Tottenham midfielder Luka Modric claims the club's chairman Daniel Levy threatened to make him sit in the stands unless he accepted Spurs' position that he is not for sale.
Modric, 25, has been the subject of a £22million bid from London rivals Chelsea but Levy rejected the offer and insisted he will not let Spurs' key man leave, although the player himself claims that stance has broken an agreement the two men struck up last summer.
"I reminded the chairman of our gentleman's agreement when we were in Dubrovnik last summer and I agreed a contract extension with Tottenham," Modric told Croatian newspaper Sportske Novosti.
"At that time, I had an open chat with Levy - that if a bigger club came in with a concrete offer, we would consider it and agree the best solution for all concerned.
"Now Levy doesn't want to talk to me and said there is no possibility that I can leave Spurs. He threatened me - he said if I didn't accept the club's stance, they would make me sit on the bench or in the stands."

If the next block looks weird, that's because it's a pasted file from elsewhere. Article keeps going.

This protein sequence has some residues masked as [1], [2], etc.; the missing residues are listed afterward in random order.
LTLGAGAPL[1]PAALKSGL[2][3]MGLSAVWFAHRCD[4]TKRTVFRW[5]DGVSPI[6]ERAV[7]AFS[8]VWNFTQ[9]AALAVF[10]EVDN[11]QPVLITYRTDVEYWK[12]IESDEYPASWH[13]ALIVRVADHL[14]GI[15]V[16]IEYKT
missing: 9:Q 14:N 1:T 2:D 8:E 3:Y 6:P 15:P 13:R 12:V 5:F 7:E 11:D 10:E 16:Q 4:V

Levy held crisis talks with Modric last week and reported immediately afterwards that the player would remain at White Hart Lane, but the former Dinamo Zagreb man had a different view on the success of the discussions.
"A lot has been published in the press about the meeting with Levy, who gave the public a twisted account of what happened. I must say that I am genuinely disappointed about what Levy said to me. He didn't care about what I was telling him. It all only convinced me further that I was right to consider moving on to another club," he said.
"I hope that eventually he will understand the situation and that we will reach an agreement and go our separate ways in an appropriate manner."
Modric maintains that joining Chelsea would be a "dream" for him.
"There is no doubt that Chelsea want me - they sent a concrete offer to Tottenham," he added.
"I know that the new Chelsea boss (Andre Villas-Boas) said he wants me in his team. Of course I am flattered by this interest in me - it's a club that all players dream of joining, fighting for every competition available.
"It wasn't a snap decision - I talked a long time with my family and people whose opinions I respect. I thought about it, weighed it all up, and finally decided this was the best option," he added.